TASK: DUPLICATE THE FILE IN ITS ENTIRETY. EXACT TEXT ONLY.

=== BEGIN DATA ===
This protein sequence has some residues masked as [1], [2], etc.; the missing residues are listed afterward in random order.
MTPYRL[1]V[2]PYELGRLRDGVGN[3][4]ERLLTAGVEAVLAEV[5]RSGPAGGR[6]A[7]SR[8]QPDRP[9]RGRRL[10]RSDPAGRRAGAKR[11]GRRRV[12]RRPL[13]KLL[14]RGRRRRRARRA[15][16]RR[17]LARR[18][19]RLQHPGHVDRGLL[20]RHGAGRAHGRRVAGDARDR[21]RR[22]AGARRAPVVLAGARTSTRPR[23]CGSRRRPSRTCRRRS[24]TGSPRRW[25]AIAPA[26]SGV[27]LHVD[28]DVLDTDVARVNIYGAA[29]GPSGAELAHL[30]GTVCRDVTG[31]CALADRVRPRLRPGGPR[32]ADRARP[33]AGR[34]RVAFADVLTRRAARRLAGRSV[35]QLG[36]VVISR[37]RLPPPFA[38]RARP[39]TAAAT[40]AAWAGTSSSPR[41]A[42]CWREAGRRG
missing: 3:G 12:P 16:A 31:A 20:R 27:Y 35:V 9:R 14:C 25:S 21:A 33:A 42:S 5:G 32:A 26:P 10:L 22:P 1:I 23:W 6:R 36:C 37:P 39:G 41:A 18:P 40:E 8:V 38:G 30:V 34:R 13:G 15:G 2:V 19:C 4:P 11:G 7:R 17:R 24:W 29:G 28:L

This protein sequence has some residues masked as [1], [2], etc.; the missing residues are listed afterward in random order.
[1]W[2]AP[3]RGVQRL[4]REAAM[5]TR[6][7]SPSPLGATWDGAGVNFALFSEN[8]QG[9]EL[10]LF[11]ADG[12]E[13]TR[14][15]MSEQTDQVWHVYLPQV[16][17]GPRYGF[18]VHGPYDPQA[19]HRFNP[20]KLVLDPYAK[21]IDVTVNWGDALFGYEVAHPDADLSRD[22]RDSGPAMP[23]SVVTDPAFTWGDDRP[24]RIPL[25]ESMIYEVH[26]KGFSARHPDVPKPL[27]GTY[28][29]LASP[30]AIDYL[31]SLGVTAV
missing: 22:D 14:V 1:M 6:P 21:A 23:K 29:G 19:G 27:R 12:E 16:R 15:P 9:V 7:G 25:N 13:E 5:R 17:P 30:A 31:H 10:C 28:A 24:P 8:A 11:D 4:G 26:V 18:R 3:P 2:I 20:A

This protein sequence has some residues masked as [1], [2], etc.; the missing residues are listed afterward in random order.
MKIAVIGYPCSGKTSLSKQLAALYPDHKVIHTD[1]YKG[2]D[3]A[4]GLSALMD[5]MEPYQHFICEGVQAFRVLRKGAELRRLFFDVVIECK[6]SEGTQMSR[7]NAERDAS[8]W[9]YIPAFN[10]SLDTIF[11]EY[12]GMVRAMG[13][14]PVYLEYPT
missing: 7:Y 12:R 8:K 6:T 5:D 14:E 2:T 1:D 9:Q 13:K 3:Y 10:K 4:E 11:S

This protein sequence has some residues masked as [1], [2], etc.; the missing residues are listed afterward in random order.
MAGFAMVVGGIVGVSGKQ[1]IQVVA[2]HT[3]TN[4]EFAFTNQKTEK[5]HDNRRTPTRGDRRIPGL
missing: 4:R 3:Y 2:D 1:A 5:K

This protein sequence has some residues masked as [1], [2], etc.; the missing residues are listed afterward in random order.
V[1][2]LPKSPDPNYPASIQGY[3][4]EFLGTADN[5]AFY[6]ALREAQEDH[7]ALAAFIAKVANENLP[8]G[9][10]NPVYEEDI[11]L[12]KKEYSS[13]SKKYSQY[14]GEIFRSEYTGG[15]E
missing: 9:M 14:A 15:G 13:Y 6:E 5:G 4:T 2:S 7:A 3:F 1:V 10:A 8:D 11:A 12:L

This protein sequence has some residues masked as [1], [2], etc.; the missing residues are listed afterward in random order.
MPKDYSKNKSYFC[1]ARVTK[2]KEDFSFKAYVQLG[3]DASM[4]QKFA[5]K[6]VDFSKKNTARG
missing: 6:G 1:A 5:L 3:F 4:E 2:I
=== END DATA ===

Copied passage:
This protein sequence has some residues masked as [1], [2], etc.; the missing residues are listed afterward in random order.
MTPYRL[1]V[2]PYELGRLRDGVGN[3][4]ERLLTAGVEAVLAEV[5]RSGPAGGR[6]A[7]SR[8]QPDRP[9]RGRRL[10]RSDPAGRRAGAKR[11]GRRRV[12]RRPL[13]KLL[14]RGRRRRRARRA[15][16]RR[17]LARR[18][19]RLQHPGHVDRGLL[20]RHGAGRAHGRRVAGDARDR[21]RR[22]AGARRAPVVLAGARTSTRPR[23]CGSRRRPSRTCRRRS[24]TGSPRRW[25]AIAPA[26]SGV[27]LHVD[28]DVLDTDVARVNIYGAA[29]GPSGAELAHL[30]GTVCRDVTG[31]CALADRVRPRLRPGGPR[32]ADRARP[33]AGR[34]RVAFADVLTRRAARRLAGRSV[35]QLG[36]VVISR[37]RLPPPFA[38]RARP[39]TAAAT[40]AAWAGTSSSPR[41]A[42]CWREAGRRG
missing: 3:G 12:P 16:A 31:A 20:R 27:Y 35:V 9:R 14:C 25:S 21:A 33:A 42:S 5:G 32:A 26:P 10:L 22:P 1:I 23:W 6:R 36:C 37:P 39:G 41:A 18:P 40:E 8:V 38:G 30:V 34:R 13:G 15:G 2:V 19:C 4:P 11:G 7:R 17:R 24:W 29:G 28:L

This protein sequence has some residues masked as [1], [2], etc.; the missing residues are listed afterward in random order.
[1]W[2]AP[3]RGVQRL[4]REAAM[5]TR[6][7]SPSPLGATWDGAGVNFALFSEN[8]QG[9]EL[10]LF[11]ADG[12]E[13]TR[14][15]MSEQTDQVWHVYLPQV[16][17]GPRYGF[18]VHGPYDPQA[19]HRFNP[20]KLVLDPYAK[21]IDVTVNWGDALFGYEVAHPDADLSRD[22]RDSGPAMP[23]SVVTDPAFTWGDDRP[24]RIPL[25]ESMIYEVH[26]KGFSARHPDVPKPL[27]GTY[28][29]LASP[30]AIDYL[31]SLGVTAV
missing: 22:D 14:V 1:M 6:P 21:A 23:K 29:G 19:G 27:R 12:E 16:R 15:P 9:V 7:G 25:N 13:E 5:R 17:P 30:A 31:H 10:C 28:A 24:P 8:A 11:D 4:G 26:V 18:R 3:P 2:I 20:A

This protein sequence has some residues masked as [1], [2], etc.; the missing residues are listed afterward in random order.
MKIAVIGYPCSGKTSLSKQLAALYPDHKVIHTD[1]YKG[2]D[3]A[4]GLSALMD[5]MEPYQHFICEGVQAFRVLRKGAELRRLFFDVVIECK[6]SEGTQMSR[7]NAERDAS[8]W[9]YIPAFN[10]SLDTIF[11]EY[12]GMVRAMG[13][14]PVYLEYPT
missing: 7:Y 12:R 8:K 6:T 5:D 14:E 2:T 1:D 9:Q 13:K 3:Y 10:K 4:E 11:S

This protein sequence has some residues masked as [1], [2], etc.; the missing residues are listed afterward in random order.
MAGFAMVVGGIVGVSGKQ[1]IQVVA[2]HT[3]TN[4]EFAFTNQKTEK[5]HDNRRTPTRGDRRIPGL
missing: 4:R 3:Y 2:D 1:A 5:K

This protein sequence has some residues masked as [1], [2], etc.; the missing residues are listed afterward in random order.
V[1][2]LPKSPDPNYPASIQGY[3][4]EFLGTADN[5]AFY[6]ALREAQEDH[7]ALAAFIAKVANENLP[8]G[9][10]NPVYEEDI[11]L[12]KKEYSS[13]SKKYSQY[14]GEIFRSEYTGG[15]E
missing: 9:M 14:A 15:G 13:Y 6:E 5:G 4:T 2:S 7:A 3:F 1:V 10:A 8:D 11:A 12:L

This protein sequence has some residues masked as [1], [2], etc.; the missing residues are listed afterward in random order.
MPKDYSKNKSYFC[1]ARVTK[2]KEDFSFKAYVQLG[3]DASM[4]QKFA[5]K[6]VDFSKKNTARG
missing: 6:G 1:A 5:L 3:F 4:E 2:I